Arbor Day events put the community to work to save a city forest
(April 23, 2019) This Arbor Day weekend, 260 Rosemount High School students and 80 community members joined Great River Greening, over two days, in volunteer restoration events aimed at overcoming the buckthorn that is currently destroying Carroll’s Woods/Schwarz Pond Park. The city park, located right behind the school, is favored for its forest habitat and recreation opportunities.
Both groups will cut and haul buckthorn or pull and bag garlic mustard – depending on conditions of each of these plants.
Great River Greening Ecologist Becca Tucker said: “The buckthorn dominates the understory of the park. It is so established that the shrub plants are tree-like. Removing it will give new life to the area, bringing with it birds, pollinators, and healthy soil that will protect the pond from storm water runoff.”
The events are the result of a partnership Great River Greening began with Rosemount, in 2018, to implement an extensive management plan the city commissioned for the natural area.
Carroll’s Woods/Schwarz Pond Park is an important community park featuring 107 acres of secluded woodland with trails, a pond, and family-friendly play areas.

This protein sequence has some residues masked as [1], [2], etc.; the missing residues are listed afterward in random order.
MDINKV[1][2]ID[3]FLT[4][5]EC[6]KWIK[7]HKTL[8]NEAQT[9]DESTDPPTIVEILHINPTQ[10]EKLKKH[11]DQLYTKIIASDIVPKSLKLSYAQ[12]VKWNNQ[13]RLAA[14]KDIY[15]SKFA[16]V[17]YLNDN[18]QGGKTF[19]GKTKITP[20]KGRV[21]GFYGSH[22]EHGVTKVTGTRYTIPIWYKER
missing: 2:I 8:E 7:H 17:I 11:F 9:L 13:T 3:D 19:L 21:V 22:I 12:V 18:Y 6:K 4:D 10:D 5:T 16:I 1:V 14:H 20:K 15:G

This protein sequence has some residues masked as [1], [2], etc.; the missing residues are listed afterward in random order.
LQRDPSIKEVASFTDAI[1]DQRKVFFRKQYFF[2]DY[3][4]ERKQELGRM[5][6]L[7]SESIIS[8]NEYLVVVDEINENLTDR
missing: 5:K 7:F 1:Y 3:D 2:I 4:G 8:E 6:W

Much of the management plan focuses on buckthorn removal, which is severely the diminishing plant diversity, wildlife, and the hiking experience.
Rosemount’s population has grown from 8,700 to 21,000 in 20 years, and is expected to reach 30,000 by 2040. As the city looks to its future, preserving its existing natural areas is a top concern.
Urban natural areas promote well-being, according to studies by the World Health Organization. They also play a critical role in cooling cities and provide space for community building.
With 75% of Minnesotans living in a city, these benefits are substantial. That number is projected to grow by 2040–creating more need for accessible, healthy parks and public lands, wetland buffers, and greenbelts on the edge of towns.
Yet, many cities struggle to protect their parks and public lands from invasive plants, erosion, and biodiversity loss. Some lack the expertise on staff while others simply don’t have the financial resources to protect against further decline.
Great River Greening fills the gap for many of these communities. For more than 50 sites, annually, GRG provides resources, expertise, and engagement opportunities to transform degraded habitat into healthy, vibrant areas.
Funding is provided for by the City of Rosemount, Dakota County’s Environmental Legacy Fund, and Lessard‐Sams Outdoor Heritage Fund